Part of providing comprehensive estate planning for families includes addressing the needs of family members with special needs. According to the article “How to Help Clients With Special Needs Children” from Accounting Web, some of the tools used are trusts, guardianship, and tax planning. Your estate planning attorney will create a plan for the future that addresses both legal and financial protections.
A survey from the U.S. Department of Health and Human Services revealed that 12.8 percent of children in our country have special health care needs, while 20 percent of all American households include a child with special needs. The CDC (Center for Disease Control) estimates that 26% of adults in America have some disability. In other words, some 61 million Americans have some disability.
Providing for a child with special needs can be expensive, depending upon the severity of the disability. The first step for families is to have a special needs trust created through an estate planning attorney with experience in this area. The goal is to have money for the support and care of the child available, but for it not to be in the child’s name. While there are benefits available to the child through the federal government, almost all programs are means-tested; that is, the child or adult with special needs may not have their own assets.
For many parents, a good option is a substantial life insurance policy, with the beneficiary of the policy being the special needs trust. Depending on the family’s situation, a “second to die” policy may make sense. Both parents are listed as the insured, but the policy does not pay until both parents have passed. Premiums may be lower because of this option.
Parents of a child with special needs must have their will created to direct their assets to go to the special needs trust and not to the child directly. Diversion to the special needs trust is done to protect the child’s eligibility to receive government benefits.
Parents of a child with special needs also need to consider who will care for their child after they have died. A guardian needs to be named as early as possible in the child’s life if something should occur to the parents. The guardianship may end at age 18 for most children, but extended protection is necessary for special needs individuals. The guardian and their role need to be spelled out in documents. It is a grave mistake for parents to assume a family member or sibling will care for their child with special needs. The need to prepare for guardianship cannot be overstated.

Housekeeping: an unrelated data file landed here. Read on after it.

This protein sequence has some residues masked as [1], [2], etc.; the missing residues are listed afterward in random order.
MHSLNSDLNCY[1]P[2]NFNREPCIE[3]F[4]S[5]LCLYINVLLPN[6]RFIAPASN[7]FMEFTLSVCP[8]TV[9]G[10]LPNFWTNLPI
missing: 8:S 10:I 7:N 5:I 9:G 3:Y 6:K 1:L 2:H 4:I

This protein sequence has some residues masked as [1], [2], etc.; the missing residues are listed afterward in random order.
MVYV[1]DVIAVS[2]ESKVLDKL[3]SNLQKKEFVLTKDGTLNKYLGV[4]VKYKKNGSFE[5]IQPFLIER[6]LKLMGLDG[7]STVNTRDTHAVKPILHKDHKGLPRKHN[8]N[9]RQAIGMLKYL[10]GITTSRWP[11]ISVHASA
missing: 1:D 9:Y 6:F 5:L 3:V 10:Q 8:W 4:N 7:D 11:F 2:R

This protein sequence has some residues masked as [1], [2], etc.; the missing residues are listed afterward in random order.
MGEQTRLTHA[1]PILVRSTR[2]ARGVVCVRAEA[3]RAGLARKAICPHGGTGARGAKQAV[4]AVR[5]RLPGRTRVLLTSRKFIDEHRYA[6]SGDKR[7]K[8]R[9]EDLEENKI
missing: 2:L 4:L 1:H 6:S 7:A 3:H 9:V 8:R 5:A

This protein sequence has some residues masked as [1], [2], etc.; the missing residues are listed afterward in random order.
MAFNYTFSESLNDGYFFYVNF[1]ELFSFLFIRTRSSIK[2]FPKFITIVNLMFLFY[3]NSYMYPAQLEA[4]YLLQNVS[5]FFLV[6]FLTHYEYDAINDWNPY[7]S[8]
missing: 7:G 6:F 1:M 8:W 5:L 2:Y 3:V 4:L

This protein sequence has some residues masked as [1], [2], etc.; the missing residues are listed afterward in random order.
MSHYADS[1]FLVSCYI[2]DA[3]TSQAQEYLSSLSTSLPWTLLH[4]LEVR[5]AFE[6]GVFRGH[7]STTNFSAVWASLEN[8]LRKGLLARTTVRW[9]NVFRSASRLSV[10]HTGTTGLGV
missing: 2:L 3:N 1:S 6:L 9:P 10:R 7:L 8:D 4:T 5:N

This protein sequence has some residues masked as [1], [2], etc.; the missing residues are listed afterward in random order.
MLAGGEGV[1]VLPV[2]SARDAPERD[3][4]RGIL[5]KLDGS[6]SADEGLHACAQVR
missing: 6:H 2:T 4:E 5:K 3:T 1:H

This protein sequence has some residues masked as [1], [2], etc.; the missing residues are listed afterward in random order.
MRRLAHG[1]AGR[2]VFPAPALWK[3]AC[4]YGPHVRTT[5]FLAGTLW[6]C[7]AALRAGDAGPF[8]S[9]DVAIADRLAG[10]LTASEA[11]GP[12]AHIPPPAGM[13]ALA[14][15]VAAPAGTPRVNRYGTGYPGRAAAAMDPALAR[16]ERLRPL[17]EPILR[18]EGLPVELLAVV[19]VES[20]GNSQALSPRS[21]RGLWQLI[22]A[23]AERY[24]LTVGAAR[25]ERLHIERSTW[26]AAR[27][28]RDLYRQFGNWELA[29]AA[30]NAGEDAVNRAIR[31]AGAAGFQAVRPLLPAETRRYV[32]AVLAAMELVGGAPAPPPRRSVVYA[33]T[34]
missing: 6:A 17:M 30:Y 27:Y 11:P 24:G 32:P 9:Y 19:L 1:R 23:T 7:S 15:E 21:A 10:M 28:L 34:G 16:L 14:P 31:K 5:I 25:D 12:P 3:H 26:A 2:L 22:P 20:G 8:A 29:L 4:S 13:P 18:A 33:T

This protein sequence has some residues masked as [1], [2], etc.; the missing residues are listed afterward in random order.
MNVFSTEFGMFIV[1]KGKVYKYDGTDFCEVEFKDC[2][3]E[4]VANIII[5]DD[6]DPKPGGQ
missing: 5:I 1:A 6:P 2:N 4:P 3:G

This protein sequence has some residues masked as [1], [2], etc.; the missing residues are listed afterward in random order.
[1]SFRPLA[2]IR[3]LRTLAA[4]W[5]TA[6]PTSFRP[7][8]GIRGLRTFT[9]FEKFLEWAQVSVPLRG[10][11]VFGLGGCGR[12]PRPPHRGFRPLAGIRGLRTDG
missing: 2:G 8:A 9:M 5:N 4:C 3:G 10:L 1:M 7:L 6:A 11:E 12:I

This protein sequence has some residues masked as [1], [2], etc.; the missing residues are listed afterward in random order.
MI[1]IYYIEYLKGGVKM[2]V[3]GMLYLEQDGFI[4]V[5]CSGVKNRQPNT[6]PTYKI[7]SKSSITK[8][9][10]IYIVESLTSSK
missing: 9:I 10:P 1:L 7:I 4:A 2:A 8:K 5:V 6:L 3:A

The special needs trust will also require a trustee and a secondary trustee if, at some point, the primary trustee cannot or does not want to serve.
It may seem more straightforward to name the same person as the trustee and the guardian, but this could lead to difficult situations. A better way is to have one person paying the bills and keeping an eye on costs and a second person taking care of the individual.
Planning for the child’s long-term care needs to be done as soon as possible. A special needs trust should be established and funded early on, wills need to be created and updated, and qualified professionals become part of the family’s care for their loved one.
Having a child with special needs is a different kind of parenting. A commonly used analogy is for a person who is expected to be taking a trip to Paris but finds themselves in Holland. The journey is not what they expected, but still a wonderful and rewarding experience.
Reference: Accounting Web (Sep. 13, 2021) “How to Help Clients With Special Needs Children”